In charge of her first BFI London Film Festival, interim artistic director Tricia Tuttle has laid out her ambitions for this year’s event.
Tuttle is running the event this year, working alongside managing director Anne-Marie Flynn, until incumbent head Clare Stewart returns from a year-long sabbatical in December.
For 2018, the LFF has slimmed its programme to 225 features (down from 248 last year). “That’s a purposeful toning of the festival to make sure we give every film more breathing space,” explains Tuttle.
Highlights include Luca Guadagnino’s Suspiria, Alfonso Cuaron’s Roma, Mike Leigh’s Peterloo, Steve McQueen’s Widows and Yorgos Lanthimos’ The Favourite.
Many of the titles will travel to London off the back of world premieres at the Venice and Toronto festivals, and Tuttle says distributors view LFF as “a key launch pad for autumn season films, particularly those with awards season ambitions, as London is home to many Bafta and Academy voters.”
She mentioned La La Land, Manchester By The Sea and The Shape Of Water as titles that “really built up a head of steam coming out of the LFF.”
While Tuttle has been in the position of deputy artistic director since 2013, meaning her stamp is already firmly imprinted on the festival’s programme, she explains that her key ambitions include “championing new female directors”, as well as creating space for British film.
Tuttle says representation of female filmmakers was key this year. Across the entirety of the programme, women directors make up 38% of the selection, and 30% of the feature selection. Last year, female directors were 31% of the overall selection, and 24% of the feature film programme. “We’re moving in the direction we all want to be moving in,” comments Tuttle.
The festival head says that it “hasn’t been that difficult to increase the amount [of women filmmakers] in the programme” and that, while the festival is focused on moving towards gender parity, “we don’t set quotas for ourselves in the programming team”.
“We’re trying to serve our audience. It’s always at the heart of our curatorial decision–making process, but we haven’t set out to hit targets, we’ve genuinely found incredibly rich talent,” she continues.
There is a higher percentage of women directors in the first time feature and short films sections, which Tuttle hopes means “the industry is nurturing female voices” and “that is going to have knock-on effect going forward”.
This year’s line-up features 39 titles that are UK films or co-productions with the UK, representing 17% of the programme. The titles include the world premiere of Ben Wheatley’s Happy New Year, Colin Burstead, Tinge Krishnan’s Camden-set musical Been So Long, starring Michaela Coel, Jon S. Baird’s Stan & Ollie, with Steve Coogan and John C. Reilly, and Harry Wootliff‘s Only You, starring Josh O’Connor and Laia Costa. “The programme needs to represent the depth and range of filmmaking talent in the UK,” Tuttle says.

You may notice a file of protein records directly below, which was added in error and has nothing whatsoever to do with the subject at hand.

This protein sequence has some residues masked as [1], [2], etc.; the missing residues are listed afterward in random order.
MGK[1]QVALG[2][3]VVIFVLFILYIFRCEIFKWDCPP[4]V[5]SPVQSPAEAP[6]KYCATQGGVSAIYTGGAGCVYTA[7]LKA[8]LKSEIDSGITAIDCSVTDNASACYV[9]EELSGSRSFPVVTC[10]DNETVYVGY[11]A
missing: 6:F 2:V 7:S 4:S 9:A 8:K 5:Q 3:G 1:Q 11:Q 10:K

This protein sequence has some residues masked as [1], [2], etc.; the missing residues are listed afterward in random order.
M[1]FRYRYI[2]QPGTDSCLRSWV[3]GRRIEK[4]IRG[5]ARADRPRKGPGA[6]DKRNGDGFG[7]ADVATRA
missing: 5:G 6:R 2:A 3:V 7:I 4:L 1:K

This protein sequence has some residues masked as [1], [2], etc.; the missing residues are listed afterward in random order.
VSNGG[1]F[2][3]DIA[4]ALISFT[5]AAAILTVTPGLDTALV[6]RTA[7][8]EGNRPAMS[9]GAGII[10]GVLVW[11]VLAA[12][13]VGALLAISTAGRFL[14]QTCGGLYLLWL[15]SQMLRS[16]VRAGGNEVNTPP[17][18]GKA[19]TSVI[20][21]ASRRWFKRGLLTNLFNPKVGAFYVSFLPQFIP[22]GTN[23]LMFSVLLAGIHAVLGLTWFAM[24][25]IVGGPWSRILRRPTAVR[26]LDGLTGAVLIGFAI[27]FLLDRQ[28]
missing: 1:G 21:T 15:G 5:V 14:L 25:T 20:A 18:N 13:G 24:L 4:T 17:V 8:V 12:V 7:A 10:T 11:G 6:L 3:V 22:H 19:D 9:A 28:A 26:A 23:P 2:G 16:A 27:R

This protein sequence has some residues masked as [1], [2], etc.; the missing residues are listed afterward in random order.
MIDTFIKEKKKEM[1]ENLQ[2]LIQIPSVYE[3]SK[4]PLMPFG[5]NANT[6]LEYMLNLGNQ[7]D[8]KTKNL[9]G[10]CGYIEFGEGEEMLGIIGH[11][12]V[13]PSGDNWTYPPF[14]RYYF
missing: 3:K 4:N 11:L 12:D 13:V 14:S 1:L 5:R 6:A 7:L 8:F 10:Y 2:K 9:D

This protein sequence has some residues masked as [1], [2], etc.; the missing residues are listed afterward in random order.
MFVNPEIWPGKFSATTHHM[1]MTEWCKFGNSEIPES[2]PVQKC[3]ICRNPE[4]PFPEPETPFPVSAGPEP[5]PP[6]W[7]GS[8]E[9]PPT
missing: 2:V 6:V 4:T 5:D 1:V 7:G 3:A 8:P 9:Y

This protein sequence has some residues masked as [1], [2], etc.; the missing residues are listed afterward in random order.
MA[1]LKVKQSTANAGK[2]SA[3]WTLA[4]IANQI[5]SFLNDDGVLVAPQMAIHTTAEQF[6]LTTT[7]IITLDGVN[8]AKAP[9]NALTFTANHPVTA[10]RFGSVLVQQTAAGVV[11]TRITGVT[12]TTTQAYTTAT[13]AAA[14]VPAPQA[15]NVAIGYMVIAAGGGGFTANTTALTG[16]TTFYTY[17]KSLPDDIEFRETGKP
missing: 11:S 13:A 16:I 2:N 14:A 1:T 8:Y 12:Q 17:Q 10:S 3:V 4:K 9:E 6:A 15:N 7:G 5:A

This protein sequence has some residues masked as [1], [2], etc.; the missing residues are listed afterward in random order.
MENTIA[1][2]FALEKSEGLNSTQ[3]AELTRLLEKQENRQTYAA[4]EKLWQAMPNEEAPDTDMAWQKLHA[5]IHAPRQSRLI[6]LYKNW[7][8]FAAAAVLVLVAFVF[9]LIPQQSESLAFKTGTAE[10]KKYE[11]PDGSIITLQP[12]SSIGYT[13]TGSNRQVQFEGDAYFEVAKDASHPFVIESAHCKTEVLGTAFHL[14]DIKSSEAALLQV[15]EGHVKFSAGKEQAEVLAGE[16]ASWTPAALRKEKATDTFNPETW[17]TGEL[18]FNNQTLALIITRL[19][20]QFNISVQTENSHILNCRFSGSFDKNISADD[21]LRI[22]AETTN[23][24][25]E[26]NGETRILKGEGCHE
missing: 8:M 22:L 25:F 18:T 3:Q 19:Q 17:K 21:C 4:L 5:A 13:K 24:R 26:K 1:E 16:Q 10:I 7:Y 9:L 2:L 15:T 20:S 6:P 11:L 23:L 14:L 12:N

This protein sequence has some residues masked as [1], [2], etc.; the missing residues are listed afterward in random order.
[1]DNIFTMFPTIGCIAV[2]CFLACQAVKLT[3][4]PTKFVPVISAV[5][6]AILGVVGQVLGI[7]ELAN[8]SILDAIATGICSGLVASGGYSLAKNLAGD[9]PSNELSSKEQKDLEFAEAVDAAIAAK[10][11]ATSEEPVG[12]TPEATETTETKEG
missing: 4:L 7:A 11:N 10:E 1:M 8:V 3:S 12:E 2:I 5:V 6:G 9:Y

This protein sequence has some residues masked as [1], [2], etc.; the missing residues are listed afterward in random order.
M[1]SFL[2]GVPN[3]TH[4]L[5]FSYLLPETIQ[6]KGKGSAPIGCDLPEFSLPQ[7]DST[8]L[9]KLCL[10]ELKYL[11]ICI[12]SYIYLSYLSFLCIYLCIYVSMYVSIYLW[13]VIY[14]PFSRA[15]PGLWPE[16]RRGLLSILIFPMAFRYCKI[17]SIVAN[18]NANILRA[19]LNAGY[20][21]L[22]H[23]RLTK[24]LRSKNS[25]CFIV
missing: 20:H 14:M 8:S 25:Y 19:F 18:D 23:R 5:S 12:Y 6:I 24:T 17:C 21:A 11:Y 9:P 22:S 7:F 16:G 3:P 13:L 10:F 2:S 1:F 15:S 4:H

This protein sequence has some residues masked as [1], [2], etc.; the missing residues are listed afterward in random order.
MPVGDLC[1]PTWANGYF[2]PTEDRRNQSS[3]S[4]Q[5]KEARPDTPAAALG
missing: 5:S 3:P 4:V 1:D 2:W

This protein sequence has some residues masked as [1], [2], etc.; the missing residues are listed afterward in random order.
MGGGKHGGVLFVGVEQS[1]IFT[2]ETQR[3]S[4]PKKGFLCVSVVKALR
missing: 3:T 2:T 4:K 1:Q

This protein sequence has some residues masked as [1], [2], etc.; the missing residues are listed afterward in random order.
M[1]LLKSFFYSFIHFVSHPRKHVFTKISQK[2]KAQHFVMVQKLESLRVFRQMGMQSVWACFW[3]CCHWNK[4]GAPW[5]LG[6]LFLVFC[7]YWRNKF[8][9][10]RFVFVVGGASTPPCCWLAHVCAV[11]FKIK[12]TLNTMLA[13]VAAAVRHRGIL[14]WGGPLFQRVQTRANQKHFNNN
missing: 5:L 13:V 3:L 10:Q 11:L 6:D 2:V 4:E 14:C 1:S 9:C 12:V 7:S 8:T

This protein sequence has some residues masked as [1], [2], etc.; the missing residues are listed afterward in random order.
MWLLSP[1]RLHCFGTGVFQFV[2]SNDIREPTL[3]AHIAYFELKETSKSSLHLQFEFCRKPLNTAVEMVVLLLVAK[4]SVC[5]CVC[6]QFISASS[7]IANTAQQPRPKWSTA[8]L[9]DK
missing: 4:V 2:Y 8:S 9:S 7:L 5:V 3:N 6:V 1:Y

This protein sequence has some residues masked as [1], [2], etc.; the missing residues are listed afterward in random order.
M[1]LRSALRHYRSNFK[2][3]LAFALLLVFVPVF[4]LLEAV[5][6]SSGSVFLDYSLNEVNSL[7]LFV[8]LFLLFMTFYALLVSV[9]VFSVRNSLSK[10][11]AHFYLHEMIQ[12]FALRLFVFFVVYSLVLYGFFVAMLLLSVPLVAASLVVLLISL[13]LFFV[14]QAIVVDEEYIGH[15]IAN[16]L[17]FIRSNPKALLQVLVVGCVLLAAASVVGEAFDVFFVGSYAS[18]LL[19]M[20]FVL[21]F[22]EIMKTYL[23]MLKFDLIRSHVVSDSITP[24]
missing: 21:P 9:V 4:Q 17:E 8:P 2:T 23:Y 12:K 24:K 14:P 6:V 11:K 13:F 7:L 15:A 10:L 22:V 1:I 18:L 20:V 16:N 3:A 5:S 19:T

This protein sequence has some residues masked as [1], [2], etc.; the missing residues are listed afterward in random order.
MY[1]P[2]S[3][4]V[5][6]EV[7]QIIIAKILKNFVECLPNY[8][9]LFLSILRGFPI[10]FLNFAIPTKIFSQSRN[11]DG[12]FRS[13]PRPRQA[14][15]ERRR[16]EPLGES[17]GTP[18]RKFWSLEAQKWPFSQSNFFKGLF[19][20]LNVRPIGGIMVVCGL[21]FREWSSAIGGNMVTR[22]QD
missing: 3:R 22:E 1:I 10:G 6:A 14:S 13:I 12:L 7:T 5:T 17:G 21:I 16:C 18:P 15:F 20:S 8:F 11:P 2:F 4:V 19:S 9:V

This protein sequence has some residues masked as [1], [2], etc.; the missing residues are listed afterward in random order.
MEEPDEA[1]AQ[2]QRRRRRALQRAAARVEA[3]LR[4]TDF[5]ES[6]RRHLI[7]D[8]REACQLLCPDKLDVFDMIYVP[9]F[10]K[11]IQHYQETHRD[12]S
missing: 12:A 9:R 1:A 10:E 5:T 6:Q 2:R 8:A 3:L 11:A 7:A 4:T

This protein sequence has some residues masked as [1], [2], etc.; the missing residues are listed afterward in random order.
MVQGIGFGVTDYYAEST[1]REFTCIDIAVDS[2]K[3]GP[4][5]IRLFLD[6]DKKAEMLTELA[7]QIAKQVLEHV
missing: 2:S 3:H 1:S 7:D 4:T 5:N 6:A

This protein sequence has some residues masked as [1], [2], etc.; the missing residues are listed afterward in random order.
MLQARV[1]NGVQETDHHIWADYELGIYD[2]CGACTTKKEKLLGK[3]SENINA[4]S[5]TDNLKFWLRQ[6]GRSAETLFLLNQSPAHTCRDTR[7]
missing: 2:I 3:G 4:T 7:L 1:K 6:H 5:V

Elsewhere, the LFF is attempting to become more relevant to the UK outside of London this year, with the previously announced gala screening of Peterloo at HOME in Manchester, “Our ambition is to provide a world class festival for London and UK,” says Tuttle.
Changes to the LFF implemented by Tuttle and her team for 2018 include pulling the BFI archive selections back into its own strand, rather than dotting the films throughout the programme, which they hope will make them easier to find for audiences.
The festival is also shaking up its awards this year in a bid to make them more relevant to the public audience. Instead of the previous invite-only awards ceremony, this year the LFF will present its four key awards – for best film, best first feature, best documentary, and best short – on the penultimate evening of the festival at public screenings, with audience members purchasing tickets not knowing which films will triumph. The presentation of the award will be followed by a screening of the winning film.
On the TV side, the festival won’t be increasing the presence of small screen content this year, but will screen the first two episodes of The Little Drummer Girl from the BBC, AMC and The Ink Factory.
Festivals including Cannes and Venice have received controversy for programming Netflix titles that are unlikely to receive much theatrical play before being shown on the streaming platform, with French exhibitors putting so much pressure on Cannes that the festival felt it necessary to ban Netflix films from its Compeition this year.
LFF currently has no such issues, says Tuttle. “We have really great relationships with both Amazon and Netflix and a number of their supported projects in the festival”, she says, pointing to David Mackenzie’s Outlaw King, Cuaron’s Roma, Guadagnino’s Suspiria, and Krishnan’s Been So Long.
The festival will again be using London’s Picturehouse Central as one of its venues, a decision that proved controversial last year when union Bectu organised a strike during an LFF screening to highlight the ongoing wage dispute between Picturehouse-owner Cineworld and its workers.
Tuttle admits that the BFI is expecting further action from Bectu at this year’s event. “It was ugly last year. It’s not a great situation, we’re really disappointed that the situation hasn’t been resolved, but our commitment is to audiences and filmmakers.
“We are a London living wage employer and we absolutely encourage our partners to do that too. We support workers’ rights to legally take action to improve their working conditions. [However] it’s not a dispute between the BFI and its employees, it’s not in our jurisdiction.”